Notebook: White impressed teammates, coaches in relief of Durant
After Missouri’s win against Purdue on Saturday, offensive coordinator Derek Dooley ran into Hyrin White’s mother and told her that he hardly noticed White on the field. White played left tackle after starter Yasir Durant injured his left ankle during the second quarter.
Dooley thinks White’s mother was offended. He meant the comment as a compliment. For member of the offensive line, anonymity is generally a good thing.
“We didn’t have to change anything,” Dooley said. “Didn’t have to change our calls. He went in and I was real proud of him.”
White finished the game without committing a penalty or allowing any pressure on quarterback Drew Lock. Pro Football Focus issued him a grade of 75.8 for the performance — the highest of any Missouri player.
Several of White’s teammates on the offensive side of the ball also complimented White’s performance, but unlike Dooley, they definitely noticed his presence on the field. Lock and right tackle Paul Adams both said almost as soon as he entered the game, White started exchanging trash talk with Purdue defenders. That’s how Lock knew White, a redshirt sophomore playing in just his third college game, wasn’t going to be overwhelmed by the moment.
“I think his first play he got in there, I forgot what he did, but he was really pumped up after the play, and we were trying to go quick tempo and I look around and I think everyone is set and I look at Hyrin and he’s like two yards down the field jawing at somebody still,” Lock recalled. “… Hyrin’s kind of about that (trash talk), which makes him fun to play with. It’s nice to have some nasty o-linemen.”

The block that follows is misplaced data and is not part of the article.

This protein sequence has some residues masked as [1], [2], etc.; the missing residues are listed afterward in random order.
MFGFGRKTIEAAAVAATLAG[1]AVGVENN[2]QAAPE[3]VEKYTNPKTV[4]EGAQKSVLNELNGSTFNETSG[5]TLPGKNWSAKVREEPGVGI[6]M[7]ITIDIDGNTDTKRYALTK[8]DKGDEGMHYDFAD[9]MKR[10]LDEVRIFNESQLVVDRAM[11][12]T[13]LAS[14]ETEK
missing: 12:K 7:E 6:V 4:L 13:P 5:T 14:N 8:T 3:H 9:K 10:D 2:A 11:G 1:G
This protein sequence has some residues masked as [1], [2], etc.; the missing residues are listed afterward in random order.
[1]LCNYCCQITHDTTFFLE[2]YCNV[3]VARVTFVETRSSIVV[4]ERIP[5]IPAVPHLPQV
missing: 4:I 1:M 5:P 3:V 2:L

White credited the coaching staff for preparing him to seamlessly step into the first team offense. He said everyone on the offensive line gets coached the same way, and he and Durant study film together, so he knows what to expect from the first-team offense. He also said that Durant offered him advice on the sideline during the game.
“He was really helping me out throughout the game on what to do and what to look for,” White said. “Just technique issues, remembering the calls and the defensive fronts.”
Head coach Barry Odom said it is important that White be able to contribute because, aside from him, the Tigers don’t have a proven backup tackle. Odom joked that on the depth chart “it’s him and then air.” Durant said he’s confident that if he or Adams ever misses playing time in the future, White will be able to fill in without a hiccup. He didn’t need to see White’s performance against Purdue to believe that, either.
“I know what he’s capable of,” Durant said. “Me and him study each other, we work with each other, and I knew he was going out there to perform. I didn’t have no worries how he was going to do.”
Dooley to put aside UGA ties on game day
Dooley admitted Tuesday that he’s long been fond of the Georgia football program. But his loyalty to the program his father coached for 25 years and where he got his first coaching job, as a graduate assistant in 1986, only extends so far.
Dooley’s father, Vince, coached Georgia from 1964 to 1988, then served as the Bulldogs’ athletics director until 2004. Dooley’s son, J.T., is a redshirt freshman wide receiver for Georgia. Plus, Dooley is friends with Georgia head coach Kirby Smart. Smart played on the 1986 Georgia team that Dooley helped coach, and the two worked together under Nick Saban in both 2004, when both were assistants at LSU, and again in 2006, with the Miami Dolphins.
Because of those connections, Dooley said he spent the past five years cheering for Georgia, while he worked as the wide receivers coach of the Dallas Cowboys. Once the ball is kicked off Saturday, however, his full focus will be on upsetting the Bulldogs.
“I was a Kirby fan and a Georgia fan when I was with the Cowboys,” Dooley said. “But that’s not where I am now. I’ve put a lot of hard work and sweat and tears with this coaching staff and this team, so that’s where your heart is on game day.”